READ: How to Become an Actor in the U.K.

What shouldn’t actors do in your audition room?
Don’t turn up if you haven’t read the script. Also, I like to think that everybody can see through these things, but think about what you’re coming in for in terms of the way you present yourself. If it’s a period drama don’t turn up in a t-shirt with a modern slogan across it. It’s won’t help people go on that journey. Often, it’s not about the people in the room it’s about all the execs who only watch 30 seconds before they’ve made the decision.

What makes someone memorable to you on a self-tape?
It’s helpful if they can read with somebody who helps them. I’ve had some funny ones that come from a set where they’ve gotten a European cameraman reading in pidgin English back to them and it isn’t really helping them. I know it’s tricky is when an actor hasn’t got a human being to read, but it’s not helpful when they’ve recorded the lines or there’s a program on the internet that is saying their lines and it’s a bit robotic. If it’s a dialogue, always try and get another actor or somebody who can read with an element of understanding to give you something to work off of. As CDs, we can see through the technical problems. I wouldn’t like to get people too hung up about looking professionally shot because if you’re playing the part well we can see that. We can get you to do it again with notes if something needs to be fixed. Then, we’ll present it to the director and it will give you a better chance. There are sometimes useful tricks to the trade, but ultimately it isn’t the style around it that you’re looking for, it’s the quality of the interpretation.

What don’t actors know about what you do?
I think it must be very difficult for an actor when they wonder why they aren’t being seen for roles. Why aren’t we bringing you in? I think what actors don’t appreciate is that we directors live or die on how quickly we find people. You get up to a certain point as an actor and I know they will be right or wrong for certain parts because I’ve seen enough of their work to make that call. Also, how much administration we do. Most of the time I’m organizing which version of the script is getting to who and oh they’ve changed the casting day. The creative is happening around that. The other thing I suppose is the actor never gets to see the bigger picture. They always think that they haven’t done a good job just because they haven’t got the part but there are so many reasons why things don’t go someone’s way. That can be demoralizing. It’s a never wasted audition. You never know if the CD or director enjoyed that performance and is impressed with the person even if they don’t end up getting that part. There may well be another part around the corner just as good if not better. It’s always worth being prepared and doing your best because you never know where that gets logged.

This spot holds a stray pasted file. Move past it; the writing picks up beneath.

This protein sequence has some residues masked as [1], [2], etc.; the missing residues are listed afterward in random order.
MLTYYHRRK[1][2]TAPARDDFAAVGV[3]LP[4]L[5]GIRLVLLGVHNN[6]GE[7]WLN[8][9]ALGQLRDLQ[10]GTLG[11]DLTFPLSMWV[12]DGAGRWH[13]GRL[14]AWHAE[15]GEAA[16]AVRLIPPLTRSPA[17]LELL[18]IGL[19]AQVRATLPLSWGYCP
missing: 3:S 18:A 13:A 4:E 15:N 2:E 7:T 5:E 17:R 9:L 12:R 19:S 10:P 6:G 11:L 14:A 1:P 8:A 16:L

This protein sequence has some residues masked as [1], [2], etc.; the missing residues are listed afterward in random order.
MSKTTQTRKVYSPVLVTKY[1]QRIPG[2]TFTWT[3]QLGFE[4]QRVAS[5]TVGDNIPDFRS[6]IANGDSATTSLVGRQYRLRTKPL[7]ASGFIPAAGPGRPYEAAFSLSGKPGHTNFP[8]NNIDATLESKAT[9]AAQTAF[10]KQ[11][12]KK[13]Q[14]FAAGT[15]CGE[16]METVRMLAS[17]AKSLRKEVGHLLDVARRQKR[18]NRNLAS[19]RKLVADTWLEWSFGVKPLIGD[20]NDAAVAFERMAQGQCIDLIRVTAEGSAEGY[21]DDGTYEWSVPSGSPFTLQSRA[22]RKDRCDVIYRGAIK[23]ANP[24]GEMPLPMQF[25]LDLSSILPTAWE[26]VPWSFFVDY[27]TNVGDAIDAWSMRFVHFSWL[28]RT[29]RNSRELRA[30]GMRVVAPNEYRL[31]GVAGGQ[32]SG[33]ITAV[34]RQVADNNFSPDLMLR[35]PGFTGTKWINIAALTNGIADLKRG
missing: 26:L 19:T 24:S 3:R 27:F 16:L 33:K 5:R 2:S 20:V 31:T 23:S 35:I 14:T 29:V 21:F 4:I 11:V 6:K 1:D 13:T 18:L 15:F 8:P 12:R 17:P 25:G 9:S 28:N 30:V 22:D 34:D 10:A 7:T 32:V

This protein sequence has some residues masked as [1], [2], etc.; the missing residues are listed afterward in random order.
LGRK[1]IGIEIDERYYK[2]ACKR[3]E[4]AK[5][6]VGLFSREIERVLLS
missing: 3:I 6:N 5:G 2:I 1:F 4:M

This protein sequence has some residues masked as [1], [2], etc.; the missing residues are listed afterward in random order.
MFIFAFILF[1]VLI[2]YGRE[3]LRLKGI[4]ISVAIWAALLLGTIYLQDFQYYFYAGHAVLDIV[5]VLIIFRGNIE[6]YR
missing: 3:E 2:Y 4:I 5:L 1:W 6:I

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Elyse Roth
Elyse is a senior editor at Backstage, where she oversees all casting news and features content, including her weekly casting director Q&A series, In the Room. She came to New York from Ohio by way of Northwestern University, where she studied journalism, and now lives in Brooklyn. She might see and write about awards-worthy films, but Elyse still thinks “Legally Blonde” is a perfect movie and on any given night is probably taking in some kind of entertainment, whether it’s comedy, theater, ballet, or figuring out what show to binge next.